Episode 3 – Parallel World Pharmacy

I love the smell of genuine dramatic stakes in the morning. Once again, Parallel World Pharmacy is here to prove my long-running theory that not all of the “Reborn with Godlike Powers (and a Strangely Niche Career Path) in Another World” light-novel anime adaptations have to be boring, generic affairs. All you have to do is put in the minimum amount of effort to make your story, you know, interesting. If you can do that, the rest practically takes care of itself!

Case in point: This week, Farma has the unenviable task of curing Empress Élizabeth II’s tuberculosis. Now, because he’s been blessed with the powers of a god and can spit in the face of The Law of Conservation of Mass, the actual making of the cure is a fairly straightforward process. So long as Farma can remember the chemical compounds of whatever medicine he needs to poof into existence, he can do it. So, like most any other of these kinds of shows, Farma has more than enough power and intelligence to easily solve the seemingly impossible task set before him. That doesn’t mean that Farma has an easy time curing Élizabeth, though, and that is what makes this episode so fun to watch, in spite of Farma’s literal God Mode life hacks.

As Farma noted last week, this is a world that is still operating on a fundamentally Medieval understanding of science and biology. The Empress ‘personal attendants are using astrology to determine when her “destiny” is going to come to an end, and even Farma ‘s father has been reduced to administering a mild anesthesia in preparation for Élizabeth ‘s inevitable euthanasia. Farma’s fight here isn’t just that he has to remember the specific chemical compositions of drugs like rifampin, isoniazid, and ethambutol; he has to overcome thousands of years of misconceptions and backwards thinking on top of it all.

There’s also that whole thing about how our Farma stole the corpse of a young boy and has been masquerading around as him, while also wielding the incomprehensible powers of the Panactheos. My favorite part of the whole episode is how PWP doesn’t just drop that issue, and instead has Farma’s father get understandably upset over his son’s completely bizarre behavior. The show even manages to find a way to satisfyingly bypass the presumed hurdles of trying to hit the fast-forward button on centuries’ worth of scientific progress, since Farma’s holy “revelation” makes it easy for him to explain how he suddenly knows how to make hitherto undreamt of medicines, or how he can just casually introduce the concept of germ theory to the entire royal court.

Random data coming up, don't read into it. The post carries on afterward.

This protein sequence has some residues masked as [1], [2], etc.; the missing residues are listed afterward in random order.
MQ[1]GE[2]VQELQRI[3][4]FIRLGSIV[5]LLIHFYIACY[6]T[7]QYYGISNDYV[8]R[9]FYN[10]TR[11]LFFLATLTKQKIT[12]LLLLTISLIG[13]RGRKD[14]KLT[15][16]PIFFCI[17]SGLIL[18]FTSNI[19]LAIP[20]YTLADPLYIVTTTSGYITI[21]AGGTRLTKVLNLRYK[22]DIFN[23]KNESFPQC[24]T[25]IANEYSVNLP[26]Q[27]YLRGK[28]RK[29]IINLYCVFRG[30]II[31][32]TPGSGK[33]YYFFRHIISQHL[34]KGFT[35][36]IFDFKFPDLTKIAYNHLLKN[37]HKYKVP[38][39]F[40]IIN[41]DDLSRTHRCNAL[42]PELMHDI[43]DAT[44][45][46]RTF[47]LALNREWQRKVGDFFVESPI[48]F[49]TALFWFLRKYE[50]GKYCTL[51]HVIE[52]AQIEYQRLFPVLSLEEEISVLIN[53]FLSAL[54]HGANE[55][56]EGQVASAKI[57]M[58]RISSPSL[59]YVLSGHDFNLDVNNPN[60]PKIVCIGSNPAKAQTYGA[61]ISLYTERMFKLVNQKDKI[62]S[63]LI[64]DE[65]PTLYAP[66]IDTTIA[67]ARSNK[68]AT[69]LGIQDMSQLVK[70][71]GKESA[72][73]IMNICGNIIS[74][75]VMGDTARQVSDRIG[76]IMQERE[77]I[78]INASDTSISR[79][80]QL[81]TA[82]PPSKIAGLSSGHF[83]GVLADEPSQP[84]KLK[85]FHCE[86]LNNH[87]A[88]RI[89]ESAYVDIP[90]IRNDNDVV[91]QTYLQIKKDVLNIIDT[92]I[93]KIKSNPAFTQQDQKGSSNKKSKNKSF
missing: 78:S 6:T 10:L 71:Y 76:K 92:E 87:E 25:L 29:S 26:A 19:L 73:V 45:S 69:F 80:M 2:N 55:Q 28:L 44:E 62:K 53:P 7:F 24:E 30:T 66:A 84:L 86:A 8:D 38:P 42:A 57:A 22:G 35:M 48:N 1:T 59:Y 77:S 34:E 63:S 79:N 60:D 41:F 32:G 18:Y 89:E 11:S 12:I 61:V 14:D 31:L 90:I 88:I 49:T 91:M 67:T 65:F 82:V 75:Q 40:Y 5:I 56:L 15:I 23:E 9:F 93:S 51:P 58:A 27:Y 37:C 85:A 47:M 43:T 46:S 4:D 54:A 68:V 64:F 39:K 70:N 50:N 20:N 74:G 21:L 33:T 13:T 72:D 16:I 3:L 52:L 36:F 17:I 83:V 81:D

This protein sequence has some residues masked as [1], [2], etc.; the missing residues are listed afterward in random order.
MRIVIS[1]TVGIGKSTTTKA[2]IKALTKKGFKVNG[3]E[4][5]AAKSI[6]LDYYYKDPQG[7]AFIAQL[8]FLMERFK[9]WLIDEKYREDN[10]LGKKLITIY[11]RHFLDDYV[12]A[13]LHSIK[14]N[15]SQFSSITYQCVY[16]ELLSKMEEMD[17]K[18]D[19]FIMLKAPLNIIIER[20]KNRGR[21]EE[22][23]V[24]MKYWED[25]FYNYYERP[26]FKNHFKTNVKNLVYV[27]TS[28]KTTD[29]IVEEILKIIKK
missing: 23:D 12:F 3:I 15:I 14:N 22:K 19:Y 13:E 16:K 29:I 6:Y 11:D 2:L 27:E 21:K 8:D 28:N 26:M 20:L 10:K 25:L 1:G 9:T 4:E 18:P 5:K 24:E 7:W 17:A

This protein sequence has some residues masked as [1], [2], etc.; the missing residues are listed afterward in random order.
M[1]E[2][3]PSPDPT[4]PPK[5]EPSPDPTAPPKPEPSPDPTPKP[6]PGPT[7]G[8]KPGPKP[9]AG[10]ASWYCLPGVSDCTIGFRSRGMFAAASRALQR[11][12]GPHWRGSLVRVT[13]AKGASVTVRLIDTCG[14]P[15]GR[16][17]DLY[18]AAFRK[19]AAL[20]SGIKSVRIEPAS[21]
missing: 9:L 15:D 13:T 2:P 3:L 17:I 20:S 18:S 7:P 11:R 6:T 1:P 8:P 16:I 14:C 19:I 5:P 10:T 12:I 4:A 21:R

Yet, the show doesn’t take the easy way out concerning Farma’s relationship with his father. It could have been simple enough to just have Bruno go along with the “divine revelation” story, but even though Bruno has never been a particularly great father, he can still recognize that the boy calling himself Farma is not the same person that they all knew before. I don’t know if PWP is ever going to have to follow-up on this development, but I really appreciate the fact that the show took the time to at least address it. It makes the whole cast feel that much more real and relatable.

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It’s these ostensibly little things that add up to a lot along the way, and make it easy to see why Parallel World Pharmacy stands head and shoulder above so many of its peers. This is a story that understands that there is no point in a power fantasy if our hero lives in a world with nothing to struggle against, and no consequences to navigate. This is why I am happy to overlook the fact that Farma can store a hundred medical encyclopedias ‘worth of pharmaceutical knowledge in that underdeveloped little brain of his; he still feels like a real human, in spite of those narrative shortcuts. Conflict and growth are the core pillars to any good tale of adventure, and this is shaping up to be a very good adventure indeed.

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Parallel World Pharmacy is currently streaming on Crunchyroll.

James is a writer with many thoughts and feelings about anime and other pop-culture, which can also be found on Twitterhis blog, and his podcast.

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